Chris Tate bought his first camera when he turned 11 – a Kodak Instamatic. Then he and a school mate tried valiantly to photograph wild birds.
“It was near-on impossible,” laughs Chris who today is an award-winning nature photographer.
After a career in widespread government roles including tourism and providing advice to regional event managers State-wide, Chris developed his artistic skills – photography, sculpting and painting from his home in the south-west.
He is a contributor to national nature publications, has won numerous photography awards and produced his first book, Photographing our Brilliant West Australian Birds and Wildflowers, published exclusively by Have a Go News.
Chris believes that with the widespread availability of cameras, there are many useful tips – without being too technical – for novices and people using cameras on their phones, iPads and other devices.
“The book is not about which equipment to use but a reference guide with tips on how to compose images in the frame and what to leave out, how to take better flower images and how to approach native birds without scaring them off,” he said.
“Knowing how to approach wildlife and the best ways to lessen background clutter increases the standard of your photos so much more. I think it boils down to creativity.”
When, aged 16, visiting his school mate, Ray, in Katanning, Chris was shown a single-lens, reflex film camera, which was unusual in those days.
“Ray’s dad drove us out to a bush reserve where we built a small wooden tower up to the nest of a western yellow robin.
“We took turns sitting in the small hide and photographing the adult birds as they came in to feed the chicks. After several days, we processed the black and white photos using an enlarger and chemicals.
“The results were surprisingly good and I still have my best image some 50 years later,” Chris said.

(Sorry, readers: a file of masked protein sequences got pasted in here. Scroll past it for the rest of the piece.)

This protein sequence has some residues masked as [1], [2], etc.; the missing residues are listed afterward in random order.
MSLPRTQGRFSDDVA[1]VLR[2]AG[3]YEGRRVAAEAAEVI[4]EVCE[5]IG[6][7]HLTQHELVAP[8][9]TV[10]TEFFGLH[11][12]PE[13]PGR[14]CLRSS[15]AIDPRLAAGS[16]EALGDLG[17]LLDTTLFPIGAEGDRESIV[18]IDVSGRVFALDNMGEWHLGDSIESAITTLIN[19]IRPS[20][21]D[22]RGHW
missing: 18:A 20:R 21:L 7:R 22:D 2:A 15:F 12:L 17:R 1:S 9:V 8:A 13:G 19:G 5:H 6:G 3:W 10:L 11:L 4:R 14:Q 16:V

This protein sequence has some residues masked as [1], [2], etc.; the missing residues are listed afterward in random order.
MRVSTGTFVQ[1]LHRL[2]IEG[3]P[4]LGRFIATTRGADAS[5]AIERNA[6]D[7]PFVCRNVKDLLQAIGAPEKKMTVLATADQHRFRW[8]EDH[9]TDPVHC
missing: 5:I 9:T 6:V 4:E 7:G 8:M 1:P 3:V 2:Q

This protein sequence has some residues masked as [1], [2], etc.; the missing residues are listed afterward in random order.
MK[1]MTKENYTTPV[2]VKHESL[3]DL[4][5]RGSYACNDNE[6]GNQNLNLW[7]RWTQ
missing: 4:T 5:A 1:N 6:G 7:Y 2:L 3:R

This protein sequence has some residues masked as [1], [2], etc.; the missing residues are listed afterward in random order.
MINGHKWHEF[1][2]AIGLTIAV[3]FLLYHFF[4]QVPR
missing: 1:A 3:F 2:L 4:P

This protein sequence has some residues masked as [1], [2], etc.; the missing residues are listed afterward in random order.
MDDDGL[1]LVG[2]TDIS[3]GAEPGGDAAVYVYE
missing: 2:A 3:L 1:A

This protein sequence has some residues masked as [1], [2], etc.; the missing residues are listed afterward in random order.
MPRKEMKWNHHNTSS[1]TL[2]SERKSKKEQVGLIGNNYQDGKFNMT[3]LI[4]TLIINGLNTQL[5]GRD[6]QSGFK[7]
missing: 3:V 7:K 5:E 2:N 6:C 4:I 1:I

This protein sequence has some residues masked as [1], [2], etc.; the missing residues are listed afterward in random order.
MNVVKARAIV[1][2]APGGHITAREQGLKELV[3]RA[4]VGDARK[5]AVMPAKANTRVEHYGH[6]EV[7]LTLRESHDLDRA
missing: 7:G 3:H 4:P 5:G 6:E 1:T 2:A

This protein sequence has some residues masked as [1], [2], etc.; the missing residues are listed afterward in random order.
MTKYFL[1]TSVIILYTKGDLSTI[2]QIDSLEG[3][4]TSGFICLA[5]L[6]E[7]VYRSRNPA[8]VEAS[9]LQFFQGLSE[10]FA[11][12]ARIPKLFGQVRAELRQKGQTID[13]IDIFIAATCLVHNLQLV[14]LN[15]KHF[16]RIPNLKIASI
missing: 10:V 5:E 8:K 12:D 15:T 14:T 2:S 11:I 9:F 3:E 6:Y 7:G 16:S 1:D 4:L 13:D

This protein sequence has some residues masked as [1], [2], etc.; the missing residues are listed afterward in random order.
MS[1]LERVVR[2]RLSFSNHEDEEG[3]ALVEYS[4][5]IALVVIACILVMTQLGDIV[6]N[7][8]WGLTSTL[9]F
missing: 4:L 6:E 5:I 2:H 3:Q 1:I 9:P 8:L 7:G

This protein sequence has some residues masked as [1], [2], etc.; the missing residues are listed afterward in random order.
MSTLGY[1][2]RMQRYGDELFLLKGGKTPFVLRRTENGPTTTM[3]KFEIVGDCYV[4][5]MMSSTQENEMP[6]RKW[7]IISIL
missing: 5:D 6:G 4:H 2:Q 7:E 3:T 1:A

“Now there has been huge advances in technology. But not everyone knows how to use it. You could question if there will be a future place for photographers with so many apps, automatic camera modes and effects in-camera and on devices.
“With a bit of understanding, results can be more imaginative and interesting,” he said.
Chris recalls working, briefly, at WA’s original, professional colour laboratory in Subiaco.
“Rolls of negative film had a code cut into the top edge which you had to learn to recognise by touch in the darkroom to determine which chemicals were used to process them.
“It was very embarrassing when I dropped a professional photographer’s roll of film into the wrong bath and destroyed all his images. When he came in to collect his precious photos he was advised the ‘new kid’ had ruined them all.”
Chris gave photography away for many years until he went on a walking safari in South Africa.
“I bought my first digital camera and telephoto lens to capture the wildlife. It really reinvigorated my interest in photography again,” he said.
Chris joined a local camera club and learnt a lot about all aspects of photography. To have his images published, he wrote articles for newspapers and magazines and entered photo competitions.
A fourth generation West Aussie and youngest of four boys, my brother Chris has been in various management roles in Kalgoorlie, Karratha and Bunbury.
After his first full-time job delivering telegrams on a bicycle from the Cottesloe Post Office, Chris worked with SGIO for 24 years.
He worked with Homeswest and then for 16 years, Tourism WA, including six years as Wheatbelt regional manager and 10 years as regional manager of EventsCorp.
A keen cyclist he entered events in Tasmania, South Africa and WA.
Chris was appointed official photographer for the State Cycling Championships, Boyup Brook Country Music Festival, Nannup Music Festival, Christmas Island Bird Week and Bunbury Multicultural Festival.
A Perth Royal Show nature section judge, Chris took photos for the maps of the Bibbulmun Track and Munda Biddi Bike Trail from Perth to Albany.
“Photography is a creative and artistic activity that gets me outdoors, bush-walking, travelling and enjoying nature. I have met some really interesting people, been on some incredible ventures and seen so many amazing natural sights,” he said.
His competition wins include: Kings Park Wildflower Photo, Our Planet Travel, Austraflora Photo, Bunbury’s Setagaya Sister Cities, WA Travel Best Holiday, Curtin University National Science Week, Aquest Photo and Shire of Dardanup. Plus his winning images featured in five calendar photo competitions.
To purchase a copy of the book for $25 call the office on 9227 8283 or download the form here.